GTDC's sea plane project that was approved a few months ago, is likely to begin in March, Cabral said. The government has selected Maritime Energy Heli Air Services Pvt Ltd, (MEHAIR) to operate seven routes in the state.

        HPC also granted approval for a ropeway project on Friday. The ropeway will be erected from Reis Magos in Verem to Kala Academy in Panaji spanning the river Mandovi. Ropeways have been a big hit at tourist destinations in other parts of the country.

        Recently, GTDC had decided to introduce a women-driver taxi service in collaboration with a private partnership. While Mumbai-based Green Earth Translogistic Pvt Ltd (GETPL) has made a proposal to GTDC offering to train women drivers, GTDC has decided to rope in more players. HPC agreed to float expressions of interest to bring in more parties, Cabral said.


        • #5
          Who Will Replace AgustaWestland As India’s VVIP Helicopter Supplier?

          With the suspension of the AgustaWestland VVIP helicopter deal the status of the Indian Air Force’s VVIP chopper procurement has left contenders vying to fulfill India’s requirement.

          AW101 VVIP Interior

          Some reports say that the Indian Air Force now plans to use Russian Mi-17 helicopters that, ironically were dropped from competition in 2006, to ferry VVIPs. Rosoboronexport was eliminated because the company did not agree to sign the integrity clause with the IAF.

          However, in 2008, India ordered 80 Mi-17 V5 transport helicopters from Russia worth $1.2 billion which are expected to be delivered this year with a follow-on clause to buy 59 additional helicopters worth $884 million.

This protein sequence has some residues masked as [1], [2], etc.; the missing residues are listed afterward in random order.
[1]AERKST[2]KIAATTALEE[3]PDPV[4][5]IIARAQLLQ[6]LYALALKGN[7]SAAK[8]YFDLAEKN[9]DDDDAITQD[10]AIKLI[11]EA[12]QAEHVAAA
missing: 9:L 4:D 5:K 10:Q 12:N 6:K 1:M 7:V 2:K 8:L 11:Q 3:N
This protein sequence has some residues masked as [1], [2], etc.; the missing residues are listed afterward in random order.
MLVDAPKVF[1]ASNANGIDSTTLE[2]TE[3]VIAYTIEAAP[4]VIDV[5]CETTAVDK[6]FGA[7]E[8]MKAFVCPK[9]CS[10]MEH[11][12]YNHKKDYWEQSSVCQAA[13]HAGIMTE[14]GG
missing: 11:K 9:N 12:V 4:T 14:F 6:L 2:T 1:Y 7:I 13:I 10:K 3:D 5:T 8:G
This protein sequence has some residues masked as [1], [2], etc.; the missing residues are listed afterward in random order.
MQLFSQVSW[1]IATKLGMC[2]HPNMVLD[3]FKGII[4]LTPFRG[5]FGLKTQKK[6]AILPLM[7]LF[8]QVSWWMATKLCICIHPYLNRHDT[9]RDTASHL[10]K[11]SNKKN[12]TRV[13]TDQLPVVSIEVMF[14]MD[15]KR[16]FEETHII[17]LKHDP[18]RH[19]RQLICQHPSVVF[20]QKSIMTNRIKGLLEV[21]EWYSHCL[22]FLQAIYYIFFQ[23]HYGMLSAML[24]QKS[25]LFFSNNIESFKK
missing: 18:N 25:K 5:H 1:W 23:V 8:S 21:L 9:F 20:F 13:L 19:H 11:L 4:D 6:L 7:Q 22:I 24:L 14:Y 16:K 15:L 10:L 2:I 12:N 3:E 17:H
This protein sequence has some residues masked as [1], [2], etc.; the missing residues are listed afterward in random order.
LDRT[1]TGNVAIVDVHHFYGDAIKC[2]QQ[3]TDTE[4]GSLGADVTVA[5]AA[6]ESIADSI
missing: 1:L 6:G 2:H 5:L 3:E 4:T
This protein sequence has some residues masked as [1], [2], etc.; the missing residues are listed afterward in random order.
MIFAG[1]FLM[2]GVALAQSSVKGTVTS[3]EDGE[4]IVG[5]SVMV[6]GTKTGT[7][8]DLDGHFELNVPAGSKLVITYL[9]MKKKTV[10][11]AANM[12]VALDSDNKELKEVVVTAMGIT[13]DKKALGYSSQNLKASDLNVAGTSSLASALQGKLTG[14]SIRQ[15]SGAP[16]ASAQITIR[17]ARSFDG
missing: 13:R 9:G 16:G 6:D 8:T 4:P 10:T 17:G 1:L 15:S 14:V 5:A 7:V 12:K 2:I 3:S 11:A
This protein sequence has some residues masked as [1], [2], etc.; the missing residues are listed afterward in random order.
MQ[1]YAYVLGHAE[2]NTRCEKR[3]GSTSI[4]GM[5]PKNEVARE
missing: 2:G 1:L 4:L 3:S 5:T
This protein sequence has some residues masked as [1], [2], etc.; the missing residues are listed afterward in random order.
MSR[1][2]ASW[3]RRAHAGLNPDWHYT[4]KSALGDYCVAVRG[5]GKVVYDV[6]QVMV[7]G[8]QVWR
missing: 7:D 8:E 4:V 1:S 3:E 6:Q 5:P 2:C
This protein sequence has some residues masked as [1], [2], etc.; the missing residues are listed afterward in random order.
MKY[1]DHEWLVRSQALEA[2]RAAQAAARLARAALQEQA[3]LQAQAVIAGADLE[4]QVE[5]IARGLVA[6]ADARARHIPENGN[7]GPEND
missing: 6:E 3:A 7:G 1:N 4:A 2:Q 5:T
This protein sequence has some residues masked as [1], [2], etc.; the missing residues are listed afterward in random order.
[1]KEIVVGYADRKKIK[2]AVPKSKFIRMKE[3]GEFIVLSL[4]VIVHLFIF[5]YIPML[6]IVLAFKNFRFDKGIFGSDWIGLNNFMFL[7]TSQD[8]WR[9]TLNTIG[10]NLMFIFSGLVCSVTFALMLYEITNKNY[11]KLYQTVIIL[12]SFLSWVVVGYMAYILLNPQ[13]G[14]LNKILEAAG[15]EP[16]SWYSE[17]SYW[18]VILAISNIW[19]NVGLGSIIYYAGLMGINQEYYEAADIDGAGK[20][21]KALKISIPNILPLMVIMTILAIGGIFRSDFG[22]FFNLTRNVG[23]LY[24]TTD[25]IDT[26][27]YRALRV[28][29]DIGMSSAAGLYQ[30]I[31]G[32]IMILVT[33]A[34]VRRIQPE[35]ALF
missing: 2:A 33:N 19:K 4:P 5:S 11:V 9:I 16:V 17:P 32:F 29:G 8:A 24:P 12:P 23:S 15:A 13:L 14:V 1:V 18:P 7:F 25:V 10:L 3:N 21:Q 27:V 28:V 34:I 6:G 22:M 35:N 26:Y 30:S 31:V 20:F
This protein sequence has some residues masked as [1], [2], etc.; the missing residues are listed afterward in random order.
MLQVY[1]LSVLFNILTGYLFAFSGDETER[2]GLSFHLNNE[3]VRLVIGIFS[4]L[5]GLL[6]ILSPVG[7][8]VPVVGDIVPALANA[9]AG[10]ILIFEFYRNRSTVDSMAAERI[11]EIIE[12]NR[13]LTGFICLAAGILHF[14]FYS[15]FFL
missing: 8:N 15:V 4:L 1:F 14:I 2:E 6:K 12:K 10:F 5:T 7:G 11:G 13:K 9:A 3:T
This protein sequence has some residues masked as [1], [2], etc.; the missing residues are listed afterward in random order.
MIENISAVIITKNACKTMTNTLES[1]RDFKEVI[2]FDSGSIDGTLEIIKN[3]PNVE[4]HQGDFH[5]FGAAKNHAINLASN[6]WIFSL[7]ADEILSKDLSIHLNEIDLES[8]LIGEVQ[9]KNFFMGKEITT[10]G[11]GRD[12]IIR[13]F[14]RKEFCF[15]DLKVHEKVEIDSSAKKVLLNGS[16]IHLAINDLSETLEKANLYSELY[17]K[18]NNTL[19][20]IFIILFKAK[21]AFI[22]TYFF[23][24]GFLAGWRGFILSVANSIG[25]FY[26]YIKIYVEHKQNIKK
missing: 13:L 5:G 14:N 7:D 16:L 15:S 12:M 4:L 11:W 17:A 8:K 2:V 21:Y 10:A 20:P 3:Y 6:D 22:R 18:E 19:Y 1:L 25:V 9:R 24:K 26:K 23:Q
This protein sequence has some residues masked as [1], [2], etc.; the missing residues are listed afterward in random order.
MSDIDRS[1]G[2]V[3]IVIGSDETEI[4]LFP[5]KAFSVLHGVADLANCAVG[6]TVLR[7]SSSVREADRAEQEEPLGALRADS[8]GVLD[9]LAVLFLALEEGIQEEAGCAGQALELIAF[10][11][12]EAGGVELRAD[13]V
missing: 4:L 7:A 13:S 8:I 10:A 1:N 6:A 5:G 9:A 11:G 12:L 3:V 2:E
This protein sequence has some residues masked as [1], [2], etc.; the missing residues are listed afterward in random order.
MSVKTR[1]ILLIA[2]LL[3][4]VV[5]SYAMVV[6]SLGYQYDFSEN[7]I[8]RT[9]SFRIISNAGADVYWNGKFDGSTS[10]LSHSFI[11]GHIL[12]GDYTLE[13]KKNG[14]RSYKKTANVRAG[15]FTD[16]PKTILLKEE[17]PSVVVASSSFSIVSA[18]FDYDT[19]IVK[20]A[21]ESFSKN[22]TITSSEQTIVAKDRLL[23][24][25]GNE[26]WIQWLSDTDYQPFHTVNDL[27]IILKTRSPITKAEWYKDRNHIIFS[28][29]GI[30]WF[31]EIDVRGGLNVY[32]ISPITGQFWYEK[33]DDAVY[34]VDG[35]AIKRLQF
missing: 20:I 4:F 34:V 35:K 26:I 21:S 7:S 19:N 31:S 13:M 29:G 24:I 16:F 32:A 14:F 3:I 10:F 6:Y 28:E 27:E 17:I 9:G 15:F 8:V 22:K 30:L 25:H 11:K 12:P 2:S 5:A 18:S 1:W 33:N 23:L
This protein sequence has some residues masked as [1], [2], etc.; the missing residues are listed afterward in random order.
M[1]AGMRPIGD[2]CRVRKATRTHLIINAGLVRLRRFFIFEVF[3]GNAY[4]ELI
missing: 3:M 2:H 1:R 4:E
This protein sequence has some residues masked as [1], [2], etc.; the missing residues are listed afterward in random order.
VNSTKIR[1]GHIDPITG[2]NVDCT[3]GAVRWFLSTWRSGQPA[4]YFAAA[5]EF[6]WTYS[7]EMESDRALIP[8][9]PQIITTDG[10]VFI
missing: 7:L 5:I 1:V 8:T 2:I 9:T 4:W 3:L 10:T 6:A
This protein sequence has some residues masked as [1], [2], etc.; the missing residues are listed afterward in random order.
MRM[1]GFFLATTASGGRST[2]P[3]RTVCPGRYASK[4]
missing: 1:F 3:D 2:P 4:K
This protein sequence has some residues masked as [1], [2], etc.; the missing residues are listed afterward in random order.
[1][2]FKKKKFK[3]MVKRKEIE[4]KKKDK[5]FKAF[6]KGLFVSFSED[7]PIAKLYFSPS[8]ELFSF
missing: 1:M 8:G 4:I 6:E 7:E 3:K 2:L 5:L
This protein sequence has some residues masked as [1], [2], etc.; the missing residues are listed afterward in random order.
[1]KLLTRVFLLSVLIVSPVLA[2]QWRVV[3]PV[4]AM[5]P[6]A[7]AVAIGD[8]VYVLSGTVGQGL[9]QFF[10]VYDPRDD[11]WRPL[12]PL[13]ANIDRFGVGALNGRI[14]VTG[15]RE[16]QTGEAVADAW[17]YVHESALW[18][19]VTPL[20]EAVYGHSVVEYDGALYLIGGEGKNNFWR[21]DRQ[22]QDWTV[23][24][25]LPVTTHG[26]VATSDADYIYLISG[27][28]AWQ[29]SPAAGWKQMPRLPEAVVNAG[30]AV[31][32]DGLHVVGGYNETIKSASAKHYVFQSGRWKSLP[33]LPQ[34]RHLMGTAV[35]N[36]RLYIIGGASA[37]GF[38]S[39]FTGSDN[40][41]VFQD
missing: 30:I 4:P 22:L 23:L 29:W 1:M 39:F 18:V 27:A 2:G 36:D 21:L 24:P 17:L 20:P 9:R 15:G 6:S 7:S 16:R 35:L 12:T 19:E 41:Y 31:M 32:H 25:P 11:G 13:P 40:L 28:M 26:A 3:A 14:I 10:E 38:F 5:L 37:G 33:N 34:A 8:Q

While the IAF makes do with the Mi-17, the Bell-Boeing V-22 Osprey has gained considerable interest as a possible replacement to the as the AW101.

          “The Bell Boeing team continues to field interest from various international governments and is poised to support the U.S. government in foreign military sales of the V-22 Osprey.


          • #6
            India Opts For Russian Mi-17V-5 Helicopters After Cancelling AgustaWestland VVIP Chopper Deal

            India has picked Russian Helicopters to supply 12 VVIP choppers to be used to transport high profile leaders, the Rostec state corporation said in a press release. The Mi-17V-5 helicopter was chosen by the country’s Special Protection Group (of the 150 helicopters already delivered to India) for escorting the most important politicians in India during the election season.

            The announcement comes weeks after India cancelled the VVIP helicopter deal with AgustaWestland following bribery allegations. Vadim Ligai, General Director of Kazan Helicopter Plant, said the Indian Mi-17V-5s are “fairly complex helicopters.